A Dance with an Angel of Death

In 2009, Badmouth interviewed writer Ed Brubaker and actress/stuntwoman Zoe Bell at Wondercon as they were promoting Angel of Death, an episodic web series envisioned to have an afterlife as a single feature movie. At the time of the interview and its posting, only the earliest episodes had been released, and lazy bastards that we are, Badmouth never went back and reviewed the unified project.

Until I decided to download it onto an iPad just to test out the experience of watching a movie on the same midsized screen I’m suddenly reading books. Short review of that: picture’s fine, but I wish the volume went up a bit higher. But how about the film? The early episodes, screened on the entertaining upstart Crackle.com, (where it’s still available, still free) which is liable to find its fortunes surging thanks to mobile devices, showed promise as lowbrow, down-and-dirty entertainment, and I was curious to see whether it would hold up as a single feature. Short review of that: It does.

Read the Zoe Bell interview

Spend a few minutes with stuntwoman-turned-actress Zoe Bell, talking about the transition from stunt performer to actress. Find out how she went from riding the hood of a car in Tarantino’s grindhouse feature, Death Proof to running around with a knife in her skull for Angel of Death. Also, her stipulation against “aimless bullshit,” all in the Badmouth interview.

Angel of Death offers quick, inventive bursts of violence against a backdrop of vague/generic mobster/assassin stuff that is never meant to be any more substantial than the fake storefronts of one of those backlot Old West towns. And the cast around Bell features highlights in Doug Jones (Hellboy) and Lucy Lawless, both ripping into their over-the-top roles, but also features some notable weaknesses, as you’d expect in a lower-budget production. But then, the script isn’t always trying to be poetry, either. Brubaker doesn’t have time to give his West Coast crime family the full-blown Puzo treatment, and his reliance on the familiar as an easy way to get to the cool violence is exactly the direction this project should have taken.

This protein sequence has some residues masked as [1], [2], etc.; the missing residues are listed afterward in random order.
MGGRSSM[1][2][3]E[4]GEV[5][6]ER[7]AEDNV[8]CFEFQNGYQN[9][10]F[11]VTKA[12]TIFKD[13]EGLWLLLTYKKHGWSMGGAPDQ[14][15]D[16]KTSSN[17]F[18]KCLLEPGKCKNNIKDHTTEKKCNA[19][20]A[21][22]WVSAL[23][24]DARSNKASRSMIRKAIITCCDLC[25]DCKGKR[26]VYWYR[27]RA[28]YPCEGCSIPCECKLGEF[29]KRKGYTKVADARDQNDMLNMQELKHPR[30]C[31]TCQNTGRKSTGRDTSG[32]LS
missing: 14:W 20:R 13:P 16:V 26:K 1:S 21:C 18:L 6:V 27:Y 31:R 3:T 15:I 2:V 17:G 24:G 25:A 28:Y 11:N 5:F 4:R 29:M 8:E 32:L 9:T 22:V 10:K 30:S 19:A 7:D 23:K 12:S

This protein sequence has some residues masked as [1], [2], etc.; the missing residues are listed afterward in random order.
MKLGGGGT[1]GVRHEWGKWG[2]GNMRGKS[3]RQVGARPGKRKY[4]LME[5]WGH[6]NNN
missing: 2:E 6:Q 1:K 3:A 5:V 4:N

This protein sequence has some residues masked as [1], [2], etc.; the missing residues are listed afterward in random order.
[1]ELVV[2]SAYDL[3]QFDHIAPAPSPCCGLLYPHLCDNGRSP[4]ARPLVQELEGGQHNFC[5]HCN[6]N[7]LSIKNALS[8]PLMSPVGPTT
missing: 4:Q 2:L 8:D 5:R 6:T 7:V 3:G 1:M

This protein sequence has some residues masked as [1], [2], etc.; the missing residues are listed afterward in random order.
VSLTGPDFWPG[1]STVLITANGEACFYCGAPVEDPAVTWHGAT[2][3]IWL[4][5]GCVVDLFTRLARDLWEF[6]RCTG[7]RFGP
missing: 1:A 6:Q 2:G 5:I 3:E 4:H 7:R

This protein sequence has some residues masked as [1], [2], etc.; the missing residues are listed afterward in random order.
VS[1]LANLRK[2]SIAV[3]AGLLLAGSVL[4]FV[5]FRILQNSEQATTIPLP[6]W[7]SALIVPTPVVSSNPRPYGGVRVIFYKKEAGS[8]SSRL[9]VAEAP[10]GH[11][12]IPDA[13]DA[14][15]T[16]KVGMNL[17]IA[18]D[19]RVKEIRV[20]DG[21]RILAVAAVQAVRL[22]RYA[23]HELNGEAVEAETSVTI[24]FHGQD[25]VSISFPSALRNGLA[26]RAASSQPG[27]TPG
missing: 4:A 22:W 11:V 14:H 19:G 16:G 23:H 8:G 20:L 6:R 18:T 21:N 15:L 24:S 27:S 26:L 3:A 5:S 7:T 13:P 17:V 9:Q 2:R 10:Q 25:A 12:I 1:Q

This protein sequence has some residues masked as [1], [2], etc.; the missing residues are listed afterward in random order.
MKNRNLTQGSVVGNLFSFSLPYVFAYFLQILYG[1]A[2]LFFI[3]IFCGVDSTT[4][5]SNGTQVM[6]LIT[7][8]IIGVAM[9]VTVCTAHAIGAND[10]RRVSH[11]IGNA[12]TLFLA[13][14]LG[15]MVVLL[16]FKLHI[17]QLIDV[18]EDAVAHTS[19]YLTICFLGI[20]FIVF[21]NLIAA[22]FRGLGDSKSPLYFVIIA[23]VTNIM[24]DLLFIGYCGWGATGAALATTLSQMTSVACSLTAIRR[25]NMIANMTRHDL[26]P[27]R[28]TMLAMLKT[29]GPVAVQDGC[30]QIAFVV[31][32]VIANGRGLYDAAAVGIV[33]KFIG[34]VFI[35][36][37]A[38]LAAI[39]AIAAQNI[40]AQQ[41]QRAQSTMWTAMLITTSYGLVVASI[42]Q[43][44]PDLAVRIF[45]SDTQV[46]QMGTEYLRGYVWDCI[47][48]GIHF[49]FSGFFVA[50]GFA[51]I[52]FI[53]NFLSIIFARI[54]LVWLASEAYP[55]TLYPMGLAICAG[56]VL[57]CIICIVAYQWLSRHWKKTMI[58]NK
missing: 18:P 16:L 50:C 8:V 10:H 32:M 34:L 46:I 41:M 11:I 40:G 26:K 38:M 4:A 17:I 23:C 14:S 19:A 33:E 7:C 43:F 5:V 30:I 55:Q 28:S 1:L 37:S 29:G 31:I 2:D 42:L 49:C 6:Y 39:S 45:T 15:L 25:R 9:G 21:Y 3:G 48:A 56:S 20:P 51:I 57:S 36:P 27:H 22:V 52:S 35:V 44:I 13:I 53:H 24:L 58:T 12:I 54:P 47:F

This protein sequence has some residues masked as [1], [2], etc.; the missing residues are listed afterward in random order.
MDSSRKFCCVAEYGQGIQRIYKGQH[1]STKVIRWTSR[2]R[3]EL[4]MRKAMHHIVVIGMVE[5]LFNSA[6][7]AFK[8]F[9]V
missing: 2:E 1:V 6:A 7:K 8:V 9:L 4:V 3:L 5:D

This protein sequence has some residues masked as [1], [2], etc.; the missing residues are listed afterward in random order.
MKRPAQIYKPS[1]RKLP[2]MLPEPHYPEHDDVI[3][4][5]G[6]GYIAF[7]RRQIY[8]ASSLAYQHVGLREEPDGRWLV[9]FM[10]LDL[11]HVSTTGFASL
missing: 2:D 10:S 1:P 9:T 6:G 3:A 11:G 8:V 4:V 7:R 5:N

Though the story was originally released in short bursts of something like eight minutes, the parts come together all but seamlessly when watched straight through, which is a neat trick. Zoe Bell is an assassin whose latest hit for an LA crime family goes horribly wrong when she ends up with a large knife embedded in her skull. After it’s removed, she either has brain damage or is seeing ghosts, one or the other triggering something like remorse and a mission to right some of her wrongs. Which means taking on a lot of bad people in creatively painful ways. The story is about as simple as that, and succeeds on Zoe Bell’s ability to kick ass, Brubaker’s fast script and director Paul Etheredge’s sharp direction.

Read the Brubaker interview

Comics writer Ed Brubaker discusses the difference between writing for the drawn page and the live-action screen, the upside of creative compromise, what a million dollars looks like in action, and his secret love for romantic comedies in Badmouth’s Angel of Death interview.

Etheredge may be the real hero here. He creates a fine grindhouse flick with crisp direction, some stylish edits and comic-style framing and, most importantly, producing great violence. Nearly every fight scene has something that feels fresh, and when you’re doing intimate combat with hand-to-hand, knives and gunplay, that ain’t easy.

At 77 minutes, Angel of Death is a quick, crisp piece of pulp that is perfect for scratching a particular genre itch. It’s not Haywire, Steven Soderbergh’s recent lower-budget thriller that also casts as its lead a woman better known for her athletic skills than her acting experience. In both films, neither actress is given much to work with emotionally, but Bell gets far more in Angel than Gina Carano gets in Haywire. But where Soderbergh’s film feels like an arthouse take on pulp fiction, Angel of Death is very much the kind of happy discovery you make on late-night, basic cable, maybe sandwiched between a couple of badly dubbed Hong Kong martial arts flicks. Only, y’know, accessed instantly via the overpriced technotoy of your choice. Because technology is awesome.